This should be a simple matter. If we want to know something about astrophysics, we seek out an astrophysicist. If we want to understand the impact of a given policy, we seek out a political scientist. But what if we are unable to identify experts? We have to rely on credentials and the testimony of others. But when we are faced with different families of media that advance very different opinions on who counts as an expert, things can get murky. Clearly, many people are in this position with regard to climate change. A number of media outlets treat climate scientists as the relevant experts and the only relevant experts, while others treat climate scientists as frauds, insisting on their own theories to further their own ideological agenda and acquire funding. Still others present climate scientists and climate “skeptics” as having more or less equal standing. In such an environment, it is very challenging for ordinary people to decide to which purported expert, if any, they should give credence. A person lacking the relevant expertise thus has no way of finding the information they seek. Because they cannot seek the information themselves they have no “direct” route to it, and because they cannot identify an expert as trustworthy, they cannot find the desired information “indirectly,” by means of expert testimony.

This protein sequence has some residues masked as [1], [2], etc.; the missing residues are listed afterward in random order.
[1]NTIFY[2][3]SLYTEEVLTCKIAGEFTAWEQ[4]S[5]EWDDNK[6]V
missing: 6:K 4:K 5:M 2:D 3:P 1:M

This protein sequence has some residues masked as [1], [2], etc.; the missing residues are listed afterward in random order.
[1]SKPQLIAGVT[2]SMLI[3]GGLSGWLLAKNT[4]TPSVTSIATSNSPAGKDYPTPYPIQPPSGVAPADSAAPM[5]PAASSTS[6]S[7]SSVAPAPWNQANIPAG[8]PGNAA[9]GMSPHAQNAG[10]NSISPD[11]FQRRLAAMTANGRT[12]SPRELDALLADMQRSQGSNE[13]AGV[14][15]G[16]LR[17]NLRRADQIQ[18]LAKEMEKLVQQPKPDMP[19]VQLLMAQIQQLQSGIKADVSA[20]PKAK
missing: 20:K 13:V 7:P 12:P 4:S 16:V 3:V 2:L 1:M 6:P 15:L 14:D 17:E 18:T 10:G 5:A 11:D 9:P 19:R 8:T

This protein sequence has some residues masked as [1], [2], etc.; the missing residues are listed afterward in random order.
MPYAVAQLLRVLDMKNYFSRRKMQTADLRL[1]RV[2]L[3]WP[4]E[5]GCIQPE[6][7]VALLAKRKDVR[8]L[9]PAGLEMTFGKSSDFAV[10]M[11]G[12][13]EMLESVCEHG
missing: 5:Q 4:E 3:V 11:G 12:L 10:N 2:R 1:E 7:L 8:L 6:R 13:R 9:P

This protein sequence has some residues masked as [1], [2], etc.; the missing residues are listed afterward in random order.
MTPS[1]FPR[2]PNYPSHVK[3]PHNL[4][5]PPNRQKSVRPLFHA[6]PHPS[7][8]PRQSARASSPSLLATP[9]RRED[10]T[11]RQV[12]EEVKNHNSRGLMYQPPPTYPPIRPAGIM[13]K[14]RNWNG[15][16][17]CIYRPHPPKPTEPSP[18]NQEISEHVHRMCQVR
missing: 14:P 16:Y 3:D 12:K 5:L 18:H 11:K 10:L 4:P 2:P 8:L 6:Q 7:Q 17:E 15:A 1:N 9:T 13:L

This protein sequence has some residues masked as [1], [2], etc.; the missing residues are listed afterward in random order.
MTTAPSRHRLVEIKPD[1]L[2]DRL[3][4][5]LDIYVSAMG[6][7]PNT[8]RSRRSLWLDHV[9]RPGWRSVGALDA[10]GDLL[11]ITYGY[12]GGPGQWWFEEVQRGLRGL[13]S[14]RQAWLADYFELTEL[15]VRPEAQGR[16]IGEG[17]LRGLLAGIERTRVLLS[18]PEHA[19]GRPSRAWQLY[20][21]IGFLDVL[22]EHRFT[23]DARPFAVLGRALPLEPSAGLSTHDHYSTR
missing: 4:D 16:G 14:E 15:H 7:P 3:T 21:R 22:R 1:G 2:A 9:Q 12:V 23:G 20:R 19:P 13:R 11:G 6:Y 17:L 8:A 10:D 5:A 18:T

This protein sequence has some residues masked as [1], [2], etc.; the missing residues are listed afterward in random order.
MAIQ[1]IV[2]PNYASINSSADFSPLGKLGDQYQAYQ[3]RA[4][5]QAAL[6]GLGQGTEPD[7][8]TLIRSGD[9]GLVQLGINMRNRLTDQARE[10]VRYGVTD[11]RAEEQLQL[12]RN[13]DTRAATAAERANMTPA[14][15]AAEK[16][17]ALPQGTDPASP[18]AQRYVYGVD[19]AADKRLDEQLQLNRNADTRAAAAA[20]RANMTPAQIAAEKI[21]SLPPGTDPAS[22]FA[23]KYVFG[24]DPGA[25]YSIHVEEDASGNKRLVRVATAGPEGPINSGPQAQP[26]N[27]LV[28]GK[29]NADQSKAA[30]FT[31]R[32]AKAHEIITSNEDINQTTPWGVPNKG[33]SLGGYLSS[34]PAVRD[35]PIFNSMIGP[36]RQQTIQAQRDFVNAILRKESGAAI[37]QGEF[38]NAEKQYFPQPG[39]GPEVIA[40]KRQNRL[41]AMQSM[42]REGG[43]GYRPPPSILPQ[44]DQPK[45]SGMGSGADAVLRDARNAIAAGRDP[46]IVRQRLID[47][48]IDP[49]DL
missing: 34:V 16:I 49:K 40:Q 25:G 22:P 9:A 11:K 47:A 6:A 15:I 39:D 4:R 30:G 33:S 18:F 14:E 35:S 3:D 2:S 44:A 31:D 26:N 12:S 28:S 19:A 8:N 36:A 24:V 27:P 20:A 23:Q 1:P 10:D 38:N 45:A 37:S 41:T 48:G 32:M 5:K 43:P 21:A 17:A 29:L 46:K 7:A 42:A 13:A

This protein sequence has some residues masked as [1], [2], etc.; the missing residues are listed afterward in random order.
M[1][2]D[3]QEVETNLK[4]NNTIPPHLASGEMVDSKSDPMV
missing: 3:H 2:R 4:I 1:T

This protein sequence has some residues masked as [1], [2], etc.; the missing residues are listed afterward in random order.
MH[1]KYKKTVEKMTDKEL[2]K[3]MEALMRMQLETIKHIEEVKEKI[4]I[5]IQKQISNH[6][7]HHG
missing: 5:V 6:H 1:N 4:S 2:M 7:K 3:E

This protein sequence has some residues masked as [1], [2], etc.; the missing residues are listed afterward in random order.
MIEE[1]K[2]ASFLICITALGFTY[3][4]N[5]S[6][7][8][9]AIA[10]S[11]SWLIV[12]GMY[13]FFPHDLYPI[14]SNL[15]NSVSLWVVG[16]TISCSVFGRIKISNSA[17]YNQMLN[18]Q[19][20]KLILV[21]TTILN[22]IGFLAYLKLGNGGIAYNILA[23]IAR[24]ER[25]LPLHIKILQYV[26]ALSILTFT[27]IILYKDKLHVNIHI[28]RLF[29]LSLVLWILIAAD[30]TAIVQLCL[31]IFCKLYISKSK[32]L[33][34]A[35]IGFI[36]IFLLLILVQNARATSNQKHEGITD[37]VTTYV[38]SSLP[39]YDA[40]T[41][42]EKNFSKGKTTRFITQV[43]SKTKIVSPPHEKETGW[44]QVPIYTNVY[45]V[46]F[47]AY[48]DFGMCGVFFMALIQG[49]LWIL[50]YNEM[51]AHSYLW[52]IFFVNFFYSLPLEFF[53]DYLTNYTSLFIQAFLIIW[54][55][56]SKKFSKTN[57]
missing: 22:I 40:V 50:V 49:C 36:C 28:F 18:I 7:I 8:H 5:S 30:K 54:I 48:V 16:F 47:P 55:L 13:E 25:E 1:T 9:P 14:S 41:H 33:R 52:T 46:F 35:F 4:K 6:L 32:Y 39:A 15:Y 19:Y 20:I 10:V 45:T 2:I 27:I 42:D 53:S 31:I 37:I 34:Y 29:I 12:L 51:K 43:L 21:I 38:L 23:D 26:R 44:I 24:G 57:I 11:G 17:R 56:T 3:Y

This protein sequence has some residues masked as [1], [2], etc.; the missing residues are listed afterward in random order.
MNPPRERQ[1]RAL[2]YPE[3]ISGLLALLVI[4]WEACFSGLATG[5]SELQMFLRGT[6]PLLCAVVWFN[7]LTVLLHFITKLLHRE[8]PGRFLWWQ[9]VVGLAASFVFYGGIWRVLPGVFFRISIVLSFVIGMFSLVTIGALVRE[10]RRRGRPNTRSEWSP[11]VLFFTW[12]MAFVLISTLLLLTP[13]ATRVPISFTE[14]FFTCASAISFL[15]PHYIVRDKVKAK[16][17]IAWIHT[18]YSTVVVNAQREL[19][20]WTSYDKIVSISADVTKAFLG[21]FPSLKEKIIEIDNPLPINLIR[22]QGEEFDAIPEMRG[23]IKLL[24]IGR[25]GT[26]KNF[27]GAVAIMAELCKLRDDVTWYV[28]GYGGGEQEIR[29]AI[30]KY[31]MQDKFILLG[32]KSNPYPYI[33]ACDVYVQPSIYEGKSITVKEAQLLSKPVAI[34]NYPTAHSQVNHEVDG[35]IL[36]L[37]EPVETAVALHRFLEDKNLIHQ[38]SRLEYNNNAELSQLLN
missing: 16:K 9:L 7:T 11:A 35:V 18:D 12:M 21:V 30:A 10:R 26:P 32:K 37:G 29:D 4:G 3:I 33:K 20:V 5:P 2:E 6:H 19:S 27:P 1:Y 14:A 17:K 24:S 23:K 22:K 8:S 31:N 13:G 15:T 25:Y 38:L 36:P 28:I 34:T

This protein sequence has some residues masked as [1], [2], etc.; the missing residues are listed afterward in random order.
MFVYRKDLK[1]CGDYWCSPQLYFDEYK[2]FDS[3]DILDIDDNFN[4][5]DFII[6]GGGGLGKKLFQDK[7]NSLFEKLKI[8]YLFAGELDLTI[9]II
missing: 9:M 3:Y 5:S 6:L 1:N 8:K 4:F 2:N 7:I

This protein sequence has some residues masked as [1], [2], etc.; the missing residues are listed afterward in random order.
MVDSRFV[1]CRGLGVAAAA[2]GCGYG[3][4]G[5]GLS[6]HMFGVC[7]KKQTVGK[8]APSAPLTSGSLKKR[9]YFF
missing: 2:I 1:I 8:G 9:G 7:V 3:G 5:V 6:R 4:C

Most people I know have convinced themselves — I think rightly — that climate change is a real phenomenon, attested to by a consensus of the relevant experts. But it would be unwise to think of irremediable ignorance as something that only impairs the thinking of others. I spent the better part of the first half of my undergraduate career establishing (and documenting) my incompetence in the field of economics. I have no reason to think I have improved since, but as a voting citizen, I feel obligated to try to understand some basic facts about the economy and how certain policies would affect it. Accordingly, I try to read the papers. Not infrequently, I’ll read in one paper that some policy would require massive government expansion and could be achieved only at great cost to the taxpayer and in another that the increase in spending required would be relatively modest and that, factoring in certain cuts elsewhere, it might even be a boon to the country. I know perfectly well that the first paper has a conservative bent and the latter a liberal one. I then have to weigh these two sources of information. There are always judgment calls when dealing with something as complicated as national domestic policy, but what I want to get clear on are the facts of the matter, as opposed to peoples’ moral or political convictions. For experts, determining the truth on this point of policy should be relatively unaffected by prior political and ideological holdings. And yet, I read two experts who arrive at completely opposed conclusions. I could consider that the matter is controversial and that experts may simply disagree. Why, then, did the expert in the liberal paper and the expert in the conservative paper both arrive at conclusions preferable to them, given their own prior ideological commitments? I am left with the strong suspicion that both experts are allowing their case to be colored but their own values and political aims. And this situation is further compounded when both sides, as often happens, claim to be speaking on behalf of the expert consensus.